The state's secret doctrine is a dangerous legal tool. Our government claims that it is necessary to keep secrets from us. Yet critics note that the every year ever more documents are declared to be classified. Millions of Americans work restrained by laws that expose them to criminal prosecution for what they do. Even the grand jury, once a means of protecting the people from government, has become a tool by which the government acts, sometimes for years, in secret. I recently had a tense confrontation with a prosecutor I respect. He accused me, gasp, of writing about what a grand jury was doing. When I responded that his battalion of federal agencies and secret power to subpoena documents was, in fact, no secret to the legions of people he had dragooned to testify about my client, he was unmoved. Secrecy divides and concerns; Sunshine disinfects. We rarely fear that which we can name.

Julian Assange is emerging as a hero. He will be prosecuted somewhere for something. The world's government will find a way to place a leash on him. Government wants we the people to pay the bills and then let it be to protect us as it sees fit. But Wikileaks raises the age old question: Who regulates the regulators? I am rooting for Juilan Assange. He is a prophet with portfolio, a man without a country. His crime is telling the truth. He is today a citizen of the world, a world without borders and boundaries, a world devoted to truth.

Related topics: Wikileaks
Comments (1)
Posted on December 2, 2010 at 7:51 am by Dave Tarrell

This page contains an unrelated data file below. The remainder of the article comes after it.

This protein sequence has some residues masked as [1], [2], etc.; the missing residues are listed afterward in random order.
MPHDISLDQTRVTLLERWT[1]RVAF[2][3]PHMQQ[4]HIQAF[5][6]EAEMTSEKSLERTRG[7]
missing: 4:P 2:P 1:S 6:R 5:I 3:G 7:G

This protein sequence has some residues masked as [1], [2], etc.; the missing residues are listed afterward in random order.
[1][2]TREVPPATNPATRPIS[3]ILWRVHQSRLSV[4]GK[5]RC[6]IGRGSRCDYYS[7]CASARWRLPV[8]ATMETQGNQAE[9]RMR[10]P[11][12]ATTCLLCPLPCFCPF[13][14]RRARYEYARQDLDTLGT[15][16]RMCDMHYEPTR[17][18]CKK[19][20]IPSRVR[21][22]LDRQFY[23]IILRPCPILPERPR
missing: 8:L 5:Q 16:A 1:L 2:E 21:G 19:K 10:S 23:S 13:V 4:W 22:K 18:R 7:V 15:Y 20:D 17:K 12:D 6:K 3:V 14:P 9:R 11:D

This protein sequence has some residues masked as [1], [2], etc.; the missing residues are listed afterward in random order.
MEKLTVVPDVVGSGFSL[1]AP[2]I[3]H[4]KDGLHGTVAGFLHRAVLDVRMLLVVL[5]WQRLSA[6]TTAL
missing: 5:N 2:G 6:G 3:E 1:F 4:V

Why prosecute
... When you can assassinate? Did you read Huckabee's quote, that Assange should be simply taken out? I thought it was an example of the dangers of accepting torture as a legitimate tool in the war on terror. Now that torture has been accepted into the national consciousness as legitimate (Bush's admission last month that he ok'd it shows that it is), even the so-called Christian candidates see no need for Due Process or trials. And why, when the candidate you seek to label as soft on terror proposes prosecution, would you bother which this tactic when calls for simply killing him differentiate you and draw no outrage? I fear we've met the enemy and he is us, and that anyone who dares challenge our supposed exceptionalism will soon know what it's like to be called an enemy combatant, and why trial by jury is the only hook to hold a government to it's Constitution.
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About Norm Pattis

Norm Pattis is a Connecticut based trial lawyer focused on high stakes criminal cases and civil right violations. He is a veteran of more than 100 jury trials, many resulting in acquittals for people charged with serious crimes, multi-million dollar civil rights and discrimination verdicts, and scores of cases favorably settled.

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I believe that the state is a necessary fiction and that failing to combat it is the first step toward tyranny.